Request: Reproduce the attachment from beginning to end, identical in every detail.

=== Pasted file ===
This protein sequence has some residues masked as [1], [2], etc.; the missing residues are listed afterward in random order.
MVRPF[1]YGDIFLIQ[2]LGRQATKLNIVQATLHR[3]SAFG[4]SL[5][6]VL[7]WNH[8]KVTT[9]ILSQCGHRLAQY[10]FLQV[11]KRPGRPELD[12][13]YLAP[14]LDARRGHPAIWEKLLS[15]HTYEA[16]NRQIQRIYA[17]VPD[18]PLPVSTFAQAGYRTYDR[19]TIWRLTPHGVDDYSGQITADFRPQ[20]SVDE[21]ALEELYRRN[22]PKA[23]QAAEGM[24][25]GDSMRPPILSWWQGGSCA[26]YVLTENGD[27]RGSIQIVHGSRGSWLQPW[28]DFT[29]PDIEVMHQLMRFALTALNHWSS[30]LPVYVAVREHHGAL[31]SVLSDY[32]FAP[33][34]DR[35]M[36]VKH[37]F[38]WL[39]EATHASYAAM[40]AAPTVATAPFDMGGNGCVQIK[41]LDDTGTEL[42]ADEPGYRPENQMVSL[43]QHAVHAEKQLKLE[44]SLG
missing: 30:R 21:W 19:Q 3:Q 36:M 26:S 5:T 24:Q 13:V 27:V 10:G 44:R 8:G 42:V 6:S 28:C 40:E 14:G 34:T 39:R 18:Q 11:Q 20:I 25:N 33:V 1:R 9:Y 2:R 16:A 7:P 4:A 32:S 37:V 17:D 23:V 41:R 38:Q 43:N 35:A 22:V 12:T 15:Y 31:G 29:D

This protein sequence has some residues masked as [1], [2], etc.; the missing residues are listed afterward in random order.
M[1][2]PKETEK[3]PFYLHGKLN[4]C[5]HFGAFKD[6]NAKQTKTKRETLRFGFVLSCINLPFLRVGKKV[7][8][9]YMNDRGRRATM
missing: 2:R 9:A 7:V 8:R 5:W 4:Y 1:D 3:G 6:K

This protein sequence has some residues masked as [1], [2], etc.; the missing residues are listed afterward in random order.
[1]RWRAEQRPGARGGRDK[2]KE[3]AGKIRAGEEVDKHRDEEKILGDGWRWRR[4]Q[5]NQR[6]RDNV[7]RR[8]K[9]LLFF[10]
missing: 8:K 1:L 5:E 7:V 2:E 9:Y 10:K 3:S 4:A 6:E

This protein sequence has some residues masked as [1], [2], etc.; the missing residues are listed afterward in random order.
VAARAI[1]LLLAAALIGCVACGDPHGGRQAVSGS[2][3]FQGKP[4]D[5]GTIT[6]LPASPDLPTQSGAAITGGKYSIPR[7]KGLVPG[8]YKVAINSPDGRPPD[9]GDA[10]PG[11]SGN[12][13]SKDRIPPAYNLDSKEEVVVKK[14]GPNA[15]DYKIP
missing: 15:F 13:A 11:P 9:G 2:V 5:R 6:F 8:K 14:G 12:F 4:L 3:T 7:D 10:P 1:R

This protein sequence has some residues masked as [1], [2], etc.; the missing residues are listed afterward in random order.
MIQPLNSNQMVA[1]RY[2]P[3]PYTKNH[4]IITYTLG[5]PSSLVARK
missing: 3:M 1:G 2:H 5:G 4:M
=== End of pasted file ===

This protein sequence has some residues masked as [1], [2], etc.; the missing residues are listed afterward in random order.
MVRPF[1]YGDIFLIQ[2]LGRQATKLNIVQATLHR[3]SAFG[4]SL[5][6]VL[7]WNH[8]KVTT[9]ILSQCGHRLAQY[10]FLQV[11]KRPGRPELD[12][13]YLAP[14]LDARRGHPAIWEKLLS[15]HTYEA[16]NRQIQRIYA[17]VPD[18]PLPVSTFAQAGYRTYDR[19]TIWRLTPHGVDDYSGQITADFRPQ[20]SVDE[21]ALEELYRRN[22]PKA[23]QAAEGM[24][25]GDSMRPPILSWWQGGSCA[26]YVLTENGD[27]RGSIQIVHGSRGSWLQPW[28]DFT[29]PDIEVMHQLMRFALTALNHWSS[30]LPVYVAVREHHGAL[31]SVLSDY[32]FAP[33][34]DR[35]M[36]VKH[37]F[38]WL[39]EATHASYAAM[40]AAPTVATAPFDMGGNGCVQIK[41]LDDTGTEL[42]ADEPGYRPENQMVSL[43]QHAVHAEKQLKLE[44]SLG
missing: 30:R 21:W 19:Q 3:Q 36:M 26:S 5:T 24:Q 13:V 27:V 10:G 44:R 8:G 42:V 6:S 28:C 40:E 14:G 34:T 39:R 18:Q 11:Q 20:I 25:N 33:V 1:R 9:Y 2:R 16:A 7:P 4:A 32:S 37:V 17:D 23:V 41:R 38:Q 43:N 35:A 22:V 12:T 15:Y 31:G 29:D

This protein sequence has some residues masked as [1], [2], etc.; the missing residues are listed afterward in random order.
M[1][2]PKETEK[3]PFYLHGKLN[4]C[5]HFGAFKD[6]NAKQTKTKRETLRFGFVLSCINLPFLRVGKKV[7][8][9]YMNDRGRRATM
missing: 2:R 9:A 7:V 8:R 5:W 4:Y 1:D 3:G 6:K

This protein sequence has some residues masked as [1], [2], etc.; the missing residues are listed afterward in random order.
[1]RWRAEQRPGARGGRDK[2]KE[3]AGKIRAGEEVDKHRDEEKILGDGWRWRR[4]Q[5]NQR[6]RDNV[7]RR[8]K[9]LLFF[10]
missing: 8:K 1:L 5:E 7:V 2:E 9:Y 10:K 3:S 4:A 6:E

This protein sequence has some residues masked as [1], [2], etc.; the missing residues are listed afterward in random order.
VAARAI[1]LLLAAALIGCVACGDPHGGRQAVSGS[2][3]FQGKP[4]D[5]GTIT[6]LPASPDLPTQSGAAITGGKYSIPR[7]KGLVPG[8]YKVAINSPDGRPPD[9]GDA[10]PG[11]SGN[12][13]SKDRIPPAYNLDSKEEVVVKK[14]GPNA[15]DYKIP
missing: 15:F 13:A 11:P 9:G 2:V 5:R 6:F 8:K 14:G 12:F 4:L 3:T 7:D 10:P 1:R

This protein sequence has some residues masked as [1], [2], etc.; the missing residues are listed afterward in random order.
MIQPLNSNQMVA[1]RY[2]P[3]PYTKNH[4]IITYTLG[5]PSSLVARK
missing: 3:M 1:G 2:H 5:G 4:M